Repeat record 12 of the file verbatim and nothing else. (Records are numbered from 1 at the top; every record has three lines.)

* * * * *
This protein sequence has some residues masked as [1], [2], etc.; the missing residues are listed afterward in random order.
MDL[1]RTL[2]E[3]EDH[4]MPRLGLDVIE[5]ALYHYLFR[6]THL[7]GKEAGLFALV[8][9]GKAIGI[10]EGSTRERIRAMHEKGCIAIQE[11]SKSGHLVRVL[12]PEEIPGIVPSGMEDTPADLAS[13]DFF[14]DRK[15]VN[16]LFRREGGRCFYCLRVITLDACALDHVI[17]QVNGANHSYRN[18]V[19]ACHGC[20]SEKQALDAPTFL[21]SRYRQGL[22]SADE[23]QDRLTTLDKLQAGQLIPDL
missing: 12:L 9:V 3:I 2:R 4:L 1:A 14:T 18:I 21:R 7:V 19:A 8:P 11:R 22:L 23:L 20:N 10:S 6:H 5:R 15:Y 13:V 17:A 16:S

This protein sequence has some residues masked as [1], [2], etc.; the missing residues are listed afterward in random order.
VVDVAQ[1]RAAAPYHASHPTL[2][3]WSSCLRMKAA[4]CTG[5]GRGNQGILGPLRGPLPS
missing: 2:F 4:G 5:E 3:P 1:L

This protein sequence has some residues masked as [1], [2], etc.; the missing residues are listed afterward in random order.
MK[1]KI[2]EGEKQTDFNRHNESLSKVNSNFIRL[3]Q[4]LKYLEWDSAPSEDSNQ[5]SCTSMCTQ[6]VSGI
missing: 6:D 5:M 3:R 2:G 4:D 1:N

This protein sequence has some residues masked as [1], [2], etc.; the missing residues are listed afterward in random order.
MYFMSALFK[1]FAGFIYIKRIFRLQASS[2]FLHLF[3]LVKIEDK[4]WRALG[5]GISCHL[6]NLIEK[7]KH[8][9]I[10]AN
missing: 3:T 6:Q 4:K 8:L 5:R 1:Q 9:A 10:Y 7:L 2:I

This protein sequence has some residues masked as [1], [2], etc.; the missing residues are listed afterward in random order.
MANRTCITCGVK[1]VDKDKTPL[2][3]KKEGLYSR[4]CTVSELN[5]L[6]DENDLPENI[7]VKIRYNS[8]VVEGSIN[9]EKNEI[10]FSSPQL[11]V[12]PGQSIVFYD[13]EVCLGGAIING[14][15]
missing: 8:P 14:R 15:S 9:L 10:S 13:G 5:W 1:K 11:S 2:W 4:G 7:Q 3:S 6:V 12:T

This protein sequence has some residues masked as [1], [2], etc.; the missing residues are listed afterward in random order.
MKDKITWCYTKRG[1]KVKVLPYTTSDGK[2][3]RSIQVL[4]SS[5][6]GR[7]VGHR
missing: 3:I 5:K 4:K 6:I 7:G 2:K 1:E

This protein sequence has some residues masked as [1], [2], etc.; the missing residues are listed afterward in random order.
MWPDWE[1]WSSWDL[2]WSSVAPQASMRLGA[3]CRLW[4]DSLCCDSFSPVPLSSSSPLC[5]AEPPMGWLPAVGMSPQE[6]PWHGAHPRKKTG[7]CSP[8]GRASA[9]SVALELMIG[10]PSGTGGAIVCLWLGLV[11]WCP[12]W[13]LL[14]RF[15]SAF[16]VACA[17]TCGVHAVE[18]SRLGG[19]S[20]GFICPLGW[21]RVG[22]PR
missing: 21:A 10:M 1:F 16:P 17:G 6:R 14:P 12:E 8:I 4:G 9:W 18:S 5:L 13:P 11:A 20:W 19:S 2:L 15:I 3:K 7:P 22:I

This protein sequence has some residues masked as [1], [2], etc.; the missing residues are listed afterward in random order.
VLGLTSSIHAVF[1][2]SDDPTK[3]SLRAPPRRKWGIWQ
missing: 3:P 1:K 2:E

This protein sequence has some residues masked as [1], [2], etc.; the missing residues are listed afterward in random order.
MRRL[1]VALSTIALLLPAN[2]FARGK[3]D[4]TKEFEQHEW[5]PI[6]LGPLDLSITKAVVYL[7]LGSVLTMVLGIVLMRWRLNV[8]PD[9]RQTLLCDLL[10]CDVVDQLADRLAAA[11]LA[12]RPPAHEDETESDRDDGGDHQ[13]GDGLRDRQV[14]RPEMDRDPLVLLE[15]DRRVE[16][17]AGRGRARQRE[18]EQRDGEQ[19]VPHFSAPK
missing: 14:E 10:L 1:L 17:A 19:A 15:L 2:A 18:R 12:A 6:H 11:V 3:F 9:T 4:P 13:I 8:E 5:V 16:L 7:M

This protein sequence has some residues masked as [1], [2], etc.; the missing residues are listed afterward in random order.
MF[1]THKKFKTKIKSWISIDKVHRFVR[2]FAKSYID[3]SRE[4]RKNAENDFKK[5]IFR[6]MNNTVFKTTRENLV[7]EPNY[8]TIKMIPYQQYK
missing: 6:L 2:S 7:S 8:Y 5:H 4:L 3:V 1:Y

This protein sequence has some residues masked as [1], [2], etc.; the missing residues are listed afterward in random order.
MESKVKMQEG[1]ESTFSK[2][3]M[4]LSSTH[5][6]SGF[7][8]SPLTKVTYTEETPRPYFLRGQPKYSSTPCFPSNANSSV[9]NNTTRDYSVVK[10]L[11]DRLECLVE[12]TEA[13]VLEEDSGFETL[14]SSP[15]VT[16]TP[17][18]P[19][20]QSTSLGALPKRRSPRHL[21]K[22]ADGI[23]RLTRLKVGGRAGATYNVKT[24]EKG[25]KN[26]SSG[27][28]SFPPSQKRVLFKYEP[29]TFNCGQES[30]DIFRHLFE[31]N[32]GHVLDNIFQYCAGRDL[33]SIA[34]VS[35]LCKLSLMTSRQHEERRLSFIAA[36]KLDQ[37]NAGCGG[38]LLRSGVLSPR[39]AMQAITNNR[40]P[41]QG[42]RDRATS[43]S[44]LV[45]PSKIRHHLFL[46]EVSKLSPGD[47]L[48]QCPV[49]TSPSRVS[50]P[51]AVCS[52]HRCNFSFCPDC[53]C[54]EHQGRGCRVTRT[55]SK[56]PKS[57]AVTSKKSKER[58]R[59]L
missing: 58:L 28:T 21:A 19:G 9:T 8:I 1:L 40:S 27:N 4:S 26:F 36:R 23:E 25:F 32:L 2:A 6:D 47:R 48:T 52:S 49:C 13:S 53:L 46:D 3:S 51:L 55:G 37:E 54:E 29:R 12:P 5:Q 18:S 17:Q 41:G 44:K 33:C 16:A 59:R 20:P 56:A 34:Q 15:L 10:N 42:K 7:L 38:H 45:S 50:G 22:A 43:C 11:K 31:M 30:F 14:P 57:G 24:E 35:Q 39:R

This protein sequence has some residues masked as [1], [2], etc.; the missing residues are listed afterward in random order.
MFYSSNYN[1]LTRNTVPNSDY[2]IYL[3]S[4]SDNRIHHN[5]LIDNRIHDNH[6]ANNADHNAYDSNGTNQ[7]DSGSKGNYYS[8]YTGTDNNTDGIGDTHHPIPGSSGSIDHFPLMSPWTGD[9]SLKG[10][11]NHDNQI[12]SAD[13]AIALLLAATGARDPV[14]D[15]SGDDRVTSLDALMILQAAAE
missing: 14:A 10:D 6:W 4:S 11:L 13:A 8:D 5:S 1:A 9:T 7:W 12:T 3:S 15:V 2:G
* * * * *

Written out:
This protein sequence has some residues masked as [1], [2], etc.; the missing residues are listed afterward in random order.
MFYSSNYN[1]LTRNTVPNSDY[2]IYL[3]S[4]SDNRIHHN[5]LIDNRIHDNH[6]ANNADHNAYDSNGTNQ[7]DSGSKGNYYS[8]YTGTDNNTDGIGDTHHPIPGSSGSIDHFPLMSPWTGD[9]SLKG[10][11]NHDNQI[12]SAD[13]AIALLLAATGARDPV[14]D[15]SGDDRVTSLDALMILQAAAE
missing: 14:A 10:D 6:W 4:S 11:L 13:A 8:D 5:S 1:A 9:T 7:W 12:T 3:S 15:V 2:G